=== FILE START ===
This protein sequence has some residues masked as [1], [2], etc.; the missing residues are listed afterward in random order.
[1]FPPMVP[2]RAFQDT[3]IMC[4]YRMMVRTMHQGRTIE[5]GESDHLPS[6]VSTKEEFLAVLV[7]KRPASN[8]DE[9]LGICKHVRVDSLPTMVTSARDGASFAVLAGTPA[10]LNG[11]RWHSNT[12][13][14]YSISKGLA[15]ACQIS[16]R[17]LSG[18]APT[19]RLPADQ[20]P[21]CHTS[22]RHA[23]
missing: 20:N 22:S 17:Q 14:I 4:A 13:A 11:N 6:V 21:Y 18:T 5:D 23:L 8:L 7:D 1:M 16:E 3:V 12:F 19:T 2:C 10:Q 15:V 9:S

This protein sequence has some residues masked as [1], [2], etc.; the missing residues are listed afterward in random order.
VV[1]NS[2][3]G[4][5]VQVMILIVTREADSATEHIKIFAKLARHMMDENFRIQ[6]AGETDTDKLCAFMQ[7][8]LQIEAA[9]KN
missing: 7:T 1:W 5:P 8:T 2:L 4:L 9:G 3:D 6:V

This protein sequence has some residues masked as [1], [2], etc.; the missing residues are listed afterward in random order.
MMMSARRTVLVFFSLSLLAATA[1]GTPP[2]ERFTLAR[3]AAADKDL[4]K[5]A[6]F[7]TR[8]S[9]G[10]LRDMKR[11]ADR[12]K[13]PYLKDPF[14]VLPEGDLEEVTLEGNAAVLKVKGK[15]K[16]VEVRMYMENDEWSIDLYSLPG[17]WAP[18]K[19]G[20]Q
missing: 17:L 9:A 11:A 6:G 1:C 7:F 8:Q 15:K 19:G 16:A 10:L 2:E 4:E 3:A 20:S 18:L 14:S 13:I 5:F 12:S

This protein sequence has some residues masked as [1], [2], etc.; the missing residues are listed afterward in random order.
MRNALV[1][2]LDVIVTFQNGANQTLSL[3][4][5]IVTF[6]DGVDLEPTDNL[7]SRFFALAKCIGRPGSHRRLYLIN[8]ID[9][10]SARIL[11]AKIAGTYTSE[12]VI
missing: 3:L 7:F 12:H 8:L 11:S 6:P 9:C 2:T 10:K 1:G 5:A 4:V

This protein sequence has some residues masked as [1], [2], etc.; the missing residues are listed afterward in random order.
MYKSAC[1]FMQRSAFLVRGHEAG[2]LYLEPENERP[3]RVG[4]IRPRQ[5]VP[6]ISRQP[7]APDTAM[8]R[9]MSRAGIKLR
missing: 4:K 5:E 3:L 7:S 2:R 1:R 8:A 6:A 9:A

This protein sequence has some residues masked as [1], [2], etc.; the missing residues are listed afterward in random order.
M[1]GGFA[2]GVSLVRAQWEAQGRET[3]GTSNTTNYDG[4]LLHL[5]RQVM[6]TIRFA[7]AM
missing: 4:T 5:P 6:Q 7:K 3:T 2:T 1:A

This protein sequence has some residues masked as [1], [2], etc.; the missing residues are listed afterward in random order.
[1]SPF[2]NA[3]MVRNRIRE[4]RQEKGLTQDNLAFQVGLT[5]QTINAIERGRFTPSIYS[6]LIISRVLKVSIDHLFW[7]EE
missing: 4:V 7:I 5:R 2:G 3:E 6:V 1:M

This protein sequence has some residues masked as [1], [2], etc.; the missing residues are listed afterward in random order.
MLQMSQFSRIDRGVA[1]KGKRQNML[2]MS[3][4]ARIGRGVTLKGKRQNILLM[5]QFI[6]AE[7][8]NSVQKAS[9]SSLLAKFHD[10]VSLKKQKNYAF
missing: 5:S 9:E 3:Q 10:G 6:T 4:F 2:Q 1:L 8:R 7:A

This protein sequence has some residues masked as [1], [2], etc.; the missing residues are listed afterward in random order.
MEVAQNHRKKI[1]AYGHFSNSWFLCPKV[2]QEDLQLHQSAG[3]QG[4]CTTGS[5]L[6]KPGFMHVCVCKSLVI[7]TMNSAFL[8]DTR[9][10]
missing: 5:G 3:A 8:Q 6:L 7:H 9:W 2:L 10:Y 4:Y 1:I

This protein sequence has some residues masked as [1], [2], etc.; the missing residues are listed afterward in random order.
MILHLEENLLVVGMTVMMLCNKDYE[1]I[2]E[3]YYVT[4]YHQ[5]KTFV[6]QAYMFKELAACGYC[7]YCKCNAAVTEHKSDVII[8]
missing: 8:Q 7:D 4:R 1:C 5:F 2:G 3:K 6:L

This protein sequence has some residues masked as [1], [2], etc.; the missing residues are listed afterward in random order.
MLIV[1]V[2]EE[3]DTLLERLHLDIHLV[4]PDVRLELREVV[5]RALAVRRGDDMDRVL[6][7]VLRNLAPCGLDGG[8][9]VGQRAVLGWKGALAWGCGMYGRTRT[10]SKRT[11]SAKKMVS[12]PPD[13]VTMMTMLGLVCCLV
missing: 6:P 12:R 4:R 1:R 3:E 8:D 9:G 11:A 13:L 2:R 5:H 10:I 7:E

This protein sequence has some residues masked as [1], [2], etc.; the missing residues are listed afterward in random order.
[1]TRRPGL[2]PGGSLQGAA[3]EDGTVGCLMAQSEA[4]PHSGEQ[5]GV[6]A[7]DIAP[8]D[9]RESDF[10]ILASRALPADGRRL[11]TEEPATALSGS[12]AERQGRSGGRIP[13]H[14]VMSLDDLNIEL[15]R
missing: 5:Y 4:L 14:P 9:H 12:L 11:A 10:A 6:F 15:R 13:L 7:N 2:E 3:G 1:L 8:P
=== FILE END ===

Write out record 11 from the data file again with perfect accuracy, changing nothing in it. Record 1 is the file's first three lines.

This protein sequence has some residues masked as [1], [2], etc.; the missing residues are listed afterward in random order.
MLIV[1]V[2]EE[3]DTLLERLHLDIHLV[4]PDVRLELREVV[5]RALAVRRGDDMDRVL[6][7]VLRNLAPCGLDGG[8][9]VGQRAVLGWKGALAWGCGMYGRTRT[10]SKRT[11]SAKKMVS[12]PPD[13]VTMMTMLGLVCCLV
missing: 6:P 12:R 4:R 1:R 3:E 8:D 9:G 11:A 13:L 2:R 5:H 10:I 7:E